Carpeting Isn't The Best Underlayer
Many flooring professionals advise against installing carpeting on top of a layer of carpeting. It can be challenging to effectively install the carpeting tack strips. Trying to nail the tack strips to the room's perimeter is going to be especially challenging if you have two layers of carpet to get the nail through.
The typical size of the nails used in tack strips is 3/4-inch nails, which means that longer nails would be needed to penetrate the carpet, the subfloor, and the underpad.
Old Carpets Can Be Dirt And Mold Incubators
The fibrous nature of carpeting can make it a breeding ground for pests, dirt, debris, and mold (in humid conditions). Installing carpeting on top of old carpeting can mean the transfer of these things, and can also increase the likelihood of developing mildew and mold issues.
Unless the carpet is regularly and professionally cleaned, you're going to find that traces of dirt from the old carpet can quickly make their way up to the new layer of carpeting via foot pressure. This can be especially difficult to combat with plush and high-pile carpets.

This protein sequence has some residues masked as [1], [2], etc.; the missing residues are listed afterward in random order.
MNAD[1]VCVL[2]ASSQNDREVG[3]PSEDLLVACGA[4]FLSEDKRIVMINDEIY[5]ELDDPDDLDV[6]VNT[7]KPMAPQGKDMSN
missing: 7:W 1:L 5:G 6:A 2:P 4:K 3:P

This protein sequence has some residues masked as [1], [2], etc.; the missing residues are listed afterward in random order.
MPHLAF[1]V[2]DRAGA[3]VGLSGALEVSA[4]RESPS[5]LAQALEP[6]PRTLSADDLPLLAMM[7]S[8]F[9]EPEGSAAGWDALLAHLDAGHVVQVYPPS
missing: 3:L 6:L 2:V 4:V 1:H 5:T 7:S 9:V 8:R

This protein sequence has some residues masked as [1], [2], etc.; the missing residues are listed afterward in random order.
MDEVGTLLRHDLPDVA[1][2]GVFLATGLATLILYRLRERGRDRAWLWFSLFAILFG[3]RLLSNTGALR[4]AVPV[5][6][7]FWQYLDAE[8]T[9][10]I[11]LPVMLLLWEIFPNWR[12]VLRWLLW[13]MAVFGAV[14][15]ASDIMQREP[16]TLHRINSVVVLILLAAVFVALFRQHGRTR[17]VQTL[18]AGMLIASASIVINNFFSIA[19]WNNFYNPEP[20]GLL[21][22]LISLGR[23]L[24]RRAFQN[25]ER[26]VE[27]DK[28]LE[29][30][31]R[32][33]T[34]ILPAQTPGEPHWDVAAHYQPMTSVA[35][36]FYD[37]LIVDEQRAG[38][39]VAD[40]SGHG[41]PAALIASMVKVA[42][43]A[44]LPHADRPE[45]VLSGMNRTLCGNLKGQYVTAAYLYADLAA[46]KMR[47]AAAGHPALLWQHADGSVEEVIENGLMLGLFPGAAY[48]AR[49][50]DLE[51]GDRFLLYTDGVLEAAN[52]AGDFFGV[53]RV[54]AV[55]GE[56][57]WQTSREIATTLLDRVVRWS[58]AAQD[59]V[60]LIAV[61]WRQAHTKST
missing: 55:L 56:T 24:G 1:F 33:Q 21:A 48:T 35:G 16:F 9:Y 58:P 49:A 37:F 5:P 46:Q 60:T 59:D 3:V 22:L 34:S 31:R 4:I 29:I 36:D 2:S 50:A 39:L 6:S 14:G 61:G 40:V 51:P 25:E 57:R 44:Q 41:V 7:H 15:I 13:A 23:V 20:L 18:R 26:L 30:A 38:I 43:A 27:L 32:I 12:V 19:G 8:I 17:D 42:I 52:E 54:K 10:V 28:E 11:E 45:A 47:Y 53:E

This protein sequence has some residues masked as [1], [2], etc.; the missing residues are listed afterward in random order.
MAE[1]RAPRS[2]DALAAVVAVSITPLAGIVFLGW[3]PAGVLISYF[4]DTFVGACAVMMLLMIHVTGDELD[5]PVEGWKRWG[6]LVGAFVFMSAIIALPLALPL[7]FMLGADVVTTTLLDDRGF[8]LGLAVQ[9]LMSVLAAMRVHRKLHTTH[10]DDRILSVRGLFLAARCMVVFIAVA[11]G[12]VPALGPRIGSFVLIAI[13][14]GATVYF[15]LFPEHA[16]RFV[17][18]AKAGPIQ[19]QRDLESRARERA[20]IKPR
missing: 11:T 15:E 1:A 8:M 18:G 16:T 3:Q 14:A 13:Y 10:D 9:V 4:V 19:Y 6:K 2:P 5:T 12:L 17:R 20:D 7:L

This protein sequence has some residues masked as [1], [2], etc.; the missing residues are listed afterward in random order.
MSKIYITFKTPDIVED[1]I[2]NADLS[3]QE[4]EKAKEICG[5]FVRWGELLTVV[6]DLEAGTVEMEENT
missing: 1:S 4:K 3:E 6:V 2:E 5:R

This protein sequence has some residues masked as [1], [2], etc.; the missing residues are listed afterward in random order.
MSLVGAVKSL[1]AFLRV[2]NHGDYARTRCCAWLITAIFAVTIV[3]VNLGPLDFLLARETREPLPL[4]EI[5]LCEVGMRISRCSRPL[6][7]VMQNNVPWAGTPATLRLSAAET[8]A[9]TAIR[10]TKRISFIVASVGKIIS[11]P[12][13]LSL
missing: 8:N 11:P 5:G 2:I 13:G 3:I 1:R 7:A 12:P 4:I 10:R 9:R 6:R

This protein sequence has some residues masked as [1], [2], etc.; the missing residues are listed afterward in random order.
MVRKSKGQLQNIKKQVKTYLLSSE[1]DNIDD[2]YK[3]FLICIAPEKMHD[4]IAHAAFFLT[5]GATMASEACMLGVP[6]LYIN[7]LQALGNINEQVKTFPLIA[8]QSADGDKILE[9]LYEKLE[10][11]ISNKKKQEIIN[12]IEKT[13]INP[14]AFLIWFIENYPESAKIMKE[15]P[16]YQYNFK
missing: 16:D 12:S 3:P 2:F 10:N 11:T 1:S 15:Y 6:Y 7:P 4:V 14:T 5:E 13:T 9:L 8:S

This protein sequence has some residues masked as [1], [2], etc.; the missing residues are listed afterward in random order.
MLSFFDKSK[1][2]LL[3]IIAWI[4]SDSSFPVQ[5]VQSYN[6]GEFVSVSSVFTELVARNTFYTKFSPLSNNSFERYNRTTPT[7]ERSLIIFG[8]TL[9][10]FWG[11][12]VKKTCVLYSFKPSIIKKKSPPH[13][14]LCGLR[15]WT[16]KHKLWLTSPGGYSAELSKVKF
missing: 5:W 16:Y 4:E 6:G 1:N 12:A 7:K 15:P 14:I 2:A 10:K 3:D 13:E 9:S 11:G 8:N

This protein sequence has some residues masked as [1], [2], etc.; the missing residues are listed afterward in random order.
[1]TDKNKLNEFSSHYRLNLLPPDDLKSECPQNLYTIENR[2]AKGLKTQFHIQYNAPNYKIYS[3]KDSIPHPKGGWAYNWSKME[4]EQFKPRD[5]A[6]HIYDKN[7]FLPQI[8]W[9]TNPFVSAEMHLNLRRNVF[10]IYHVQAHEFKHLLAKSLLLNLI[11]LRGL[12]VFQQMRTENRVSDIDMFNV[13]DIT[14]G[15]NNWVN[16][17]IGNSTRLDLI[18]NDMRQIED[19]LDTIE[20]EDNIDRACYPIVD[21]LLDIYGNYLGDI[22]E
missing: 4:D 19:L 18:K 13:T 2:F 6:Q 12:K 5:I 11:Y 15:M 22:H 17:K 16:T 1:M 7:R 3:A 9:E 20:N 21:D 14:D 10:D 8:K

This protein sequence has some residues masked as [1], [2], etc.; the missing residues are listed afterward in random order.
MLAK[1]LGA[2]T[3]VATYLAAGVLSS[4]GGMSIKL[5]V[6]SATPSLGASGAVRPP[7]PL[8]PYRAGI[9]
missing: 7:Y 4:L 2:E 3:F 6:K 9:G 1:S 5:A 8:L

A Couple of Tips For Installing Carpet Over Carpet
- Stay away from soft carpets and friezes. Instead, use a low-pile carpet so that you can save yourself a headache when setting up your tack strips.
- Consider placing an underlayment on top of the existing carpet before laying the second carpet. It will provide more support and make for a better foundation for the new layer of carpet (thin plywood would work well).
Wrapping Things Up
Now that you have an idea of the challenges that can arise when taking on a DIY carpet installation, you can decide if it's worth the effort or not. If you're still unsure, it may be helpful to check out a few YouTube videos to get more familiar with the entire process.